Absolute Beneficiary - Definition
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Absolute Beneficiary Definition
An absolute beneficiary is a beneficiary of a life insurance policy or safeguard-fund, whose beneficiary status cannot be revoked without their written consent. It depends on the terms of the policy whether the beneficiary is absolute or whether she can be altered. If the policy mentions that the beneficiary is absolute, then the policyholder or any other party cannot change or eliminate the benefits of said beneficiary. Their right to the benefits is absolute and cannot be eliminated.
A Little More on What is an Absolute Beneficiary
Life insurance policies and other financial instruments require the name of beneficiaries, who will receive the benefits upon the death of the policyholders. If someone requests a policy with an absolute beneficiary, they wont be able to change the name of the beneficiary later in their own discretion. In order to change the name, they must get written permission from the original beneficiary. The same is applicable to the absolute beneficiaries of a trust, employee benefit plan, or any other contract that absolute beneficiary clause. As the rights of the absolute beneficiary cannot be altered without the written consent of the beneficiary, people often add a contingency beneficiary to be on the safe side. If the person who is named as the absolute beneficiary dies, becomes physically or mentally unfit to take the legal control before the policy is redeemed, unable to be located, or refuse the inheritance, only then the contingency beneficiary is allowed to receive the benefits. The provision of the absolute beneficiary is often used in divorce proceedings settlements or liability cases to avoid any ambiguity over beneficiary rights. It provides a sense of security to the benefitting party as it ensures the other party wont be able to revoke their rights to benefit in the later dates even if they want to. In this way, their rights are secured and cannot be changed without their consent. The agreement and settlements with absolute beneficiary should be drafted with caution and under the guidance of a professional expert. Once a name is put as absolute beneficiary it cannot be changed under any circumstances such as divorce, estrangement, disownment, or any other form of disagreement. It can only be revoked if the beneficiary voluntarily gives up their right to the benefit, but in reality, that is very unlikely if not impossible.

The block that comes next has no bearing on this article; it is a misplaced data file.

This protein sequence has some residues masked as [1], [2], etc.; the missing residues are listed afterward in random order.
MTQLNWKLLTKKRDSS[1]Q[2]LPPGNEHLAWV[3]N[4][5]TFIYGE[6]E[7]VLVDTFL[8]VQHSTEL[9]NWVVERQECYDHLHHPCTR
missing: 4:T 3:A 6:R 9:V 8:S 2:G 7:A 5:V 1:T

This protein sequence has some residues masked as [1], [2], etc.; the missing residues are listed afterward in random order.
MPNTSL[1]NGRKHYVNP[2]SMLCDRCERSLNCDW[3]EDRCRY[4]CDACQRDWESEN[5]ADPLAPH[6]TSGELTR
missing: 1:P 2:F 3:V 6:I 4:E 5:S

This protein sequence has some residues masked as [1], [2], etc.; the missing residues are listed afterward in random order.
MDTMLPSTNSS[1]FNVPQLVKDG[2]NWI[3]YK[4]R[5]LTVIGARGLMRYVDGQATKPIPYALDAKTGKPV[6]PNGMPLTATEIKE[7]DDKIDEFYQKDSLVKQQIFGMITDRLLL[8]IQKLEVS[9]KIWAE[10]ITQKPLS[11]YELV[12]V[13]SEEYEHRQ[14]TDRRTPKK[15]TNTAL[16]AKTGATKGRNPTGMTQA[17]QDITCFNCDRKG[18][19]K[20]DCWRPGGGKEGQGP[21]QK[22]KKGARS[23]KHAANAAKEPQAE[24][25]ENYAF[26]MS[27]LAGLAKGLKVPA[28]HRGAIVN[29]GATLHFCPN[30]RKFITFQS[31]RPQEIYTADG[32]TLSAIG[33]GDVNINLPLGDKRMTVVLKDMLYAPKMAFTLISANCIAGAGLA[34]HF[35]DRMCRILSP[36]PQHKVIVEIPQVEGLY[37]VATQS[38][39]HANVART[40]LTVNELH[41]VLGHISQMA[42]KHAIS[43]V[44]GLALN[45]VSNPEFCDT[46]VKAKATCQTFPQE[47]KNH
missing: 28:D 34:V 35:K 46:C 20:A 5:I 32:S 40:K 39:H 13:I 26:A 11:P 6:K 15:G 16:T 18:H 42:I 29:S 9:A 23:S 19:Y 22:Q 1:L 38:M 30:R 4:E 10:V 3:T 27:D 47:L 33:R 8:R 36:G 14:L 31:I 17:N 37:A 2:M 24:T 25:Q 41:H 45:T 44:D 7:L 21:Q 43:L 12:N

Reference for Absolute Beneficiary
[ht_toggle title="Academic Research on Absolute Beneficiary" id="" class="" style="" ] A Model of Life Insurance in the Contemporary Islamic Economy, Billah, M. M. (1997). Arab Law Quarterly, 12(3), 287-306. This paper attempts to find a solution to the operation of an Islamic model of life insurance policy in contemporary Muslim societies and denies the misconceptions that various Muslims believe to be true concerning the validity of a life insurance policy. This is because a life insurance policy model under the Islamic discipline differs from that practiced under the conventional system. Islamic insurance: Its origins and development, Billah, M. M. (1998). Arab Law Quarterly, 13(4), 386-422. This article aims to discuss the outline of Islamic insurance, taking into consideration the aspects of its growth and development, nature, elements, rationale, sources as well as the diversification of views among Muslim jurists concerning the validity of insurance and also offering potential solutions. Beneficiary's Interest in a Life Insurance Policy, Vance, W. R. (1921). Yale LJ, 31, 343. This paper discusses a beneficiary as the person, not the party to a contract, to whom the insurer agrees to under certain conditions to pay the amount specified in the policy upon its maturity. Usually, this beneficiary pays no consideration for the designation although he is often so closely related to the person whose life is insured as to have an insurable interest in that life. Does Lack of an Insurable Interest Preclude an Insurance Agent from Taking an Absolute Assignment of His Clients Life Policy, Parker, J. C. (1997). U. Rich. L. Rev., 31, 71. This article explains how the doctrine that one must have an insurable interest in any life or property insured has affected insurance law for years. The doctrine conditions the validity and enforceability of insurance contracts on the existence of an insurable interest in the person who purchases the policy. Estate Planning with Employee Group Term Life Insurance, Seeley Jr, W. P., & Locke, A. B. (1966). ABAJ, 52, 485. This paper discusses the fact that group term life insurance has gained favor because of its relatively low cost. Employers have been continuously made group term insurance available to the employees because of several reasons such as its labor relations appeal and the favorable income tax treatment that accompanies these policies. [/ht_toggle]